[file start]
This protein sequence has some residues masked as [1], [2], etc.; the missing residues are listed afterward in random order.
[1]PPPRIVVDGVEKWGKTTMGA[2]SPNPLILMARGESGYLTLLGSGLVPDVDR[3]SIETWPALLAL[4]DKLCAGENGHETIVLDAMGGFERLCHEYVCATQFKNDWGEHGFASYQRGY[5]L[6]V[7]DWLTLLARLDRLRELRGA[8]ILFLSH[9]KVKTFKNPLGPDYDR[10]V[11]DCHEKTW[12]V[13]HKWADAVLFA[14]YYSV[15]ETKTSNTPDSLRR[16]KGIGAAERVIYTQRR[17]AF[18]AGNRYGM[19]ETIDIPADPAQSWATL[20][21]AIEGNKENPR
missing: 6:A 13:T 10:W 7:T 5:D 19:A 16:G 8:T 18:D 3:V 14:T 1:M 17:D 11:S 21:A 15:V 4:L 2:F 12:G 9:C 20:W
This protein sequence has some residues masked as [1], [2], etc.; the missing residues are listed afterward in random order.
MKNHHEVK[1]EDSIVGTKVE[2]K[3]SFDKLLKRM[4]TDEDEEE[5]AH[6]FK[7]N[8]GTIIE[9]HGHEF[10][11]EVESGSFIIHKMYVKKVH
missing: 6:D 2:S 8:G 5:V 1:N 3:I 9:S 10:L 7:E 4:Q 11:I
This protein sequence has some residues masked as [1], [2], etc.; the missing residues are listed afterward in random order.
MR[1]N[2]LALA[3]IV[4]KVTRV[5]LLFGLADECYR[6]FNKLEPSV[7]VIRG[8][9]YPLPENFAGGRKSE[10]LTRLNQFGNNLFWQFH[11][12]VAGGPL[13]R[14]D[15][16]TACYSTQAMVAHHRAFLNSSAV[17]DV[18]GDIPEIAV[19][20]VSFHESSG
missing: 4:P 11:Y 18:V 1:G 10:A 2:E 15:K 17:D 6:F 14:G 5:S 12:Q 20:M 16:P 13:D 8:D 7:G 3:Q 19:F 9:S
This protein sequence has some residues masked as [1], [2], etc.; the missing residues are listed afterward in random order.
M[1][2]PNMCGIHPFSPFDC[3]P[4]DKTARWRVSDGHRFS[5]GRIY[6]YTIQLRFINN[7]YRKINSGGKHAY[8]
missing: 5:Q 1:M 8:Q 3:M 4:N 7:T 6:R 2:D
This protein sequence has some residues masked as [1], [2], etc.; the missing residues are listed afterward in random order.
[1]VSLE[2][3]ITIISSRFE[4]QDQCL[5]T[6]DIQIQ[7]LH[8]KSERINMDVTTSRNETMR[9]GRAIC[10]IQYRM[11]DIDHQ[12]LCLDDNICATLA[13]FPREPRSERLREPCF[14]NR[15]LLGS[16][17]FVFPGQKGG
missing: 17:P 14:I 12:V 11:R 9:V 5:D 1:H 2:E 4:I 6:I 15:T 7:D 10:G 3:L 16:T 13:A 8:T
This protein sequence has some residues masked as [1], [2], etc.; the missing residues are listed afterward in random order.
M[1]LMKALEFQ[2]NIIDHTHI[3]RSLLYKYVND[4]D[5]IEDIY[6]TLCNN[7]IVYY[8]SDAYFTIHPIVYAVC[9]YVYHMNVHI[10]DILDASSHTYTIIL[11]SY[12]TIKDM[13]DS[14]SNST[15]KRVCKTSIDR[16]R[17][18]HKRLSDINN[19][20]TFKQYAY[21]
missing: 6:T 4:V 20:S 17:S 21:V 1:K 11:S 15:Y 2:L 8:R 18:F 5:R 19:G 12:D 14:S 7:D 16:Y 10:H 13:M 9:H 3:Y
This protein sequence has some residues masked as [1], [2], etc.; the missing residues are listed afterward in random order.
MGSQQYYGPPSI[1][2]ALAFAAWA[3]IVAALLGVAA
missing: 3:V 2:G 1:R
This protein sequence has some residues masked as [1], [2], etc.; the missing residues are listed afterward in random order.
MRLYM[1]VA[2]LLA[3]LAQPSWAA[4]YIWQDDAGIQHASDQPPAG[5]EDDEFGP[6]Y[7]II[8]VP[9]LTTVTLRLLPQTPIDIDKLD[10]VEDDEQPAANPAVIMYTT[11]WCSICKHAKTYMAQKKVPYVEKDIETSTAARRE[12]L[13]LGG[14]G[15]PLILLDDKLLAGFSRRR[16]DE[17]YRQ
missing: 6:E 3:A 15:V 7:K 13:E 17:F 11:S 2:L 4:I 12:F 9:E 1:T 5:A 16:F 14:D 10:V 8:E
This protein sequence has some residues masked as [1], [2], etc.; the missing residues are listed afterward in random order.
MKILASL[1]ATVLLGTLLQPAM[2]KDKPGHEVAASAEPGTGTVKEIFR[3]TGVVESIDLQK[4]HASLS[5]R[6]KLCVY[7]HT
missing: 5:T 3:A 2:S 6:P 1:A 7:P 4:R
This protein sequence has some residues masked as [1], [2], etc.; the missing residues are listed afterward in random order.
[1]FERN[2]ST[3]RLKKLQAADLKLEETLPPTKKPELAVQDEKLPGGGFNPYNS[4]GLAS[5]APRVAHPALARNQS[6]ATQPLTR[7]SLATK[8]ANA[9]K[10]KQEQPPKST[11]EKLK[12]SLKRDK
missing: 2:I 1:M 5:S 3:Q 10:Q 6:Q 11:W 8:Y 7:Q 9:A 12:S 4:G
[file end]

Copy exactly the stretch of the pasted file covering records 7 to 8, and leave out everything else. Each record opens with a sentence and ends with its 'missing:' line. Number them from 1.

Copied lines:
This protein sequence has some residues masked as [1], [2], etc.; the missing residues are listed afterward in random order.
MGSQQYYGPPSI[1][2]ALAFAAWA[3]IVAALLGVAA
missing: 3:V 2:G 1:R
This protein sequence has some residues masked as [1], [2], etc.; the missing residues are listed afterward in random order.
MRLYM[1]VA[2]LLA[3]LAQPSWAA[4]YIWQDDAGIQHASDQPPAG[5]EDDEFGP[6]Y[7]II[8]VP[9]LTTVTLRLLPQTPIDIDKLD[10]VEDDEQPAANPAVIMYTT[11]WCSICKHAKTYMAQKKVPYVEKDIETSTAARRE[12]L[13]LGG[14]G[15]PLILLDDKLLAGFSRRR[16]DE[17]YRQ
missing: 6:E 3:A 15:V 7:K 13:E 17:F 11:S 2:L 4:I 12:F 9:E 1:T 5:A 16:F 14:D 10:V 8:E